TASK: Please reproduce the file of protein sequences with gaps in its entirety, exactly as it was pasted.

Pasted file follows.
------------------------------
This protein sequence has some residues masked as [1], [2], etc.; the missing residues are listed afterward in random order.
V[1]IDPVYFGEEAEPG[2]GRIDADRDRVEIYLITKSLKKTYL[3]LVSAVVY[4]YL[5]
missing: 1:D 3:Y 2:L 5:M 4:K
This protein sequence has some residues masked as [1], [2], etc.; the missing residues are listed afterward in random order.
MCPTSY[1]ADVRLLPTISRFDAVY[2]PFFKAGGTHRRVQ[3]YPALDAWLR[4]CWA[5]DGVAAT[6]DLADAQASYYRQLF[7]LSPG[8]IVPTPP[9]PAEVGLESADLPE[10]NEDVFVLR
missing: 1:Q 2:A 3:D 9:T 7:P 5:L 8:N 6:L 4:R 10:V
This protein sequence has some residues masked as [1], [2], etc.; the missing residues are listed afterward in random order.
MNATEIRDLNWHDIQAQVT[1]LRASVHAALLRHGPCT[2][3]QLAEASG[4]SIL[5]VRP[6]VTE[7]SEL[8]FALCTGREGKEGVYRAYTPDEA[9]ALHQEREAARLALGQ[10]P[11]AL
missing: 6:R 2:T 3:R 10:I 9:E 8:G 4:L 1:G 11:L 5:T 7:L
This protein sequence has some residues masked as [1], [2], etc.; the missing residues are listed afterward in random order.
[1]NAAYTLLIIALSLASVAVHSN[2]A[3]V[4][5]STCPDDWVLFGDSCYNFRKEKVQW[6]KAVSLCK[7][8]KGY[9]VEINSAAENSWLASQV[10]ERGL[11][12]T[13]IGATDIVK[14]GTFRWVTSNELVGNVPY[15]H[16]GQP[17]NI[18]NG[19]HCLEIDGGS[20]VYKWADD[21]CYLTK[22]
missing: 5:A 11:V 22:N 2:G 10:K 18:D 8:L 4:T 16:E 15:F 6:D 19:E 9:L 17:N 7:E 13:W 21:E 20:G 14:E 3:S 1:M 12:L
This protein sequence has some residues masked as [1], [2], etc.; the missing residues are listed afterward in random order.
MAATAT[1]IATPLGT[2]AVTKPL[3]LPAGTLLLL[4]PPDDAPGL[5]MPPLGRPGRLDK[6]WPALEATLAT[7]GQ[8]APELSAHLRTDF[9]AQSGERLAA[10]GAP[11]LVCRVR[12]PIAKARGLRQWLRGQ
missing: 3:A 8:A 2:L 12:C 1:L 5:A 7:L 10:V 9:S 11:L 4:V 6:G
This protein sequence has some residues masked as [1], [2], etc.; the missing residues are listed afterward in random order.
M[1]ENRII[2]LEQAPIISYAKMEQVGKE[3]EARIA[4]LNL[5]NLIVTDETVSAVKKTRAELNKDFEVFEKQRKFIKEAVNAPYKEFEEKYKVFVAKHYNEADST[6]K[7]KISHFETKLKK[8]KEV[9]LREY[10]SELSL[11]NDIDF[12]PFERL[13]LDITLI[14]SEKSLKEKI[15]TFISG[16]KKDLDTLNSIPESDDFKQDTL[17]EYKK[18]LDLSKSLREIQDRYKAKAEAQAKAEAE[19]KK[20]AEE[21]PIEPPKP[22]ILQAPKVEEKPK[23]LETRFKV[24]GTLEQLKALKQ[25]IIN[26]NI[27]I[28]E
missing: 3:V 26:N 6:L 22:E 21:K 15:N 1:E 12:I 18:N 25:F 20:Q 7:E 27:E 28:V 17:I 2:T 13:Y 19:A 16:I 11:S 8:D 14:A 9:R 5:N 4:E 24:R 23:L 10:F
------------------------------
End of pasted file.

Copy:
This protein sequence has some residues masked as [1], [2], etc.; the missing residues are listed afterward in random order.
V[1]IDPVYFGEEAEPG[2]GRIDADRDRVEIYLITKSLKKTYL[3]LVSAVVY[4]YL[5]
missing: 1:D 3:Y 2:L 5:M 4:K
This protein sequence has some residues masked as [1], [2], etc.; the missing residues are listed afterward in random order.
MCPTSY[1]ADVRLLPTISRFDAVY[2]PFFKAGGTHRRVQ[3]YPALDAWLR[4]CWA[5]DGVAAT[6]DLADAQASYYRQLF[7]LSPG[8]IVPTPP[9]PAEVGLESADLPE[10]NEDVFVLR
missing: 1:Q 2:A 3:D 9:T 7:P 5:L 8:N 6:L 4:R 10:V
This protein sequence has some residues masked as [1], [2], etc.; the missing residues are listed afterward in random order.
MNATEIRDLNWHDIQAQVT[1]LRASVHAALLRHGPCT[2][3]QLAEASG[4]SIL[5]VRP[6]VTE[7]SEL[8]FALCTGREGKEGVYRAYTPDEA[9]ALHQEREAARLALGQ[10]P[11]AL
missing: 6:R 2:T 3:R 10:I 9:E 8:G 4:L 1:G 11:L 5:T 7:L
This protein sequence has some residues masked as [1], [2], etc.; the missing residues are listed afterward in random order.
[1]NAAYTLLIIALSLASVAVHSN[2]A[3]V[4][5]STCPDDWVLFGDSCYNFRKEKVQW[6]KAVSLCK[7][8]KGY[9]VEINSAAENSWLASQV[10]ERGL[11][12]T[13]IGATDIVK[14]GTFRWVTSNELVGNVPY[15]H[16]GQP[17]NI[18]NG[19]HCLEIDGGS[20]VYKWADD[21]CYLTK[22]
missing: 5:A 11:V 22:N 2:G 10:K 18:D 8:L 4:T 16:E 15:F 6:D 19:E 9:L 17:N 7:E 13:W 21:E 20:G 14:E 3:S 1:M 12:L
This protein sequence has some residues masked as [1], [2], etc.; the missing residues are listed afterward in random order.
MAATAT[1]IATPLGT[2]AVTKPL[3]LPAGTLLLL[4]PPDDAPGL[5]MPPLGRPGRLDK[6]WPALEATLAT[7]GQ[8]APELSAHLRTDF[9]AQSGERLAA[10]GAP[11]LVCRVR[12]PIAKARGLRQWLRGQ
missing: 3:A 8:A 2:L 12:C 1:L 5:A 7:L 10:V 9:S 11:L 4:V 6:G
This protein sequence has some residues masked as [1], [2], etc.; the missing residues are listed afterward in random order.
M[1]ENRII[2]LEQAPIISYAKMEQVGKE[3]EARIA[4]LNL[5]NLIVTDETVSAVKKTRAELNKDFEVFEKQRKFIKEAVNAPYKEFEEKYKVFVAKHYNEADST[6]K[7]KISHFETKLKK[8]KEV[9]LREY[10]SELSL[11]NDIDF[12]PFERL[13]LDITLI[14]SEKSLKEKI[15]TFISG[16]KKDLDTLNSIPESDDFKQDTL[17]EYKK[18]LDLSKSLREIQDRYKAKAEAQAKAEAE[19]KK[20]AEE[21]PIEPPKP[22]ILQAPKVEEKPK[23]LETRFKV[24]GTLEQLKALKQ[25]IIN[26]NI[27]I[28]E
missing: 3:V 26:N 6:L 22:E 21:K 15:N 1:E 12:I 18:N 25:F 20:Q 7:E 27:E 28:V 17:I 2:T 13:Y 19:A 16:I 11:S 8:D 14:A 9:R 5:N 4:E 24:R 23:L 10:F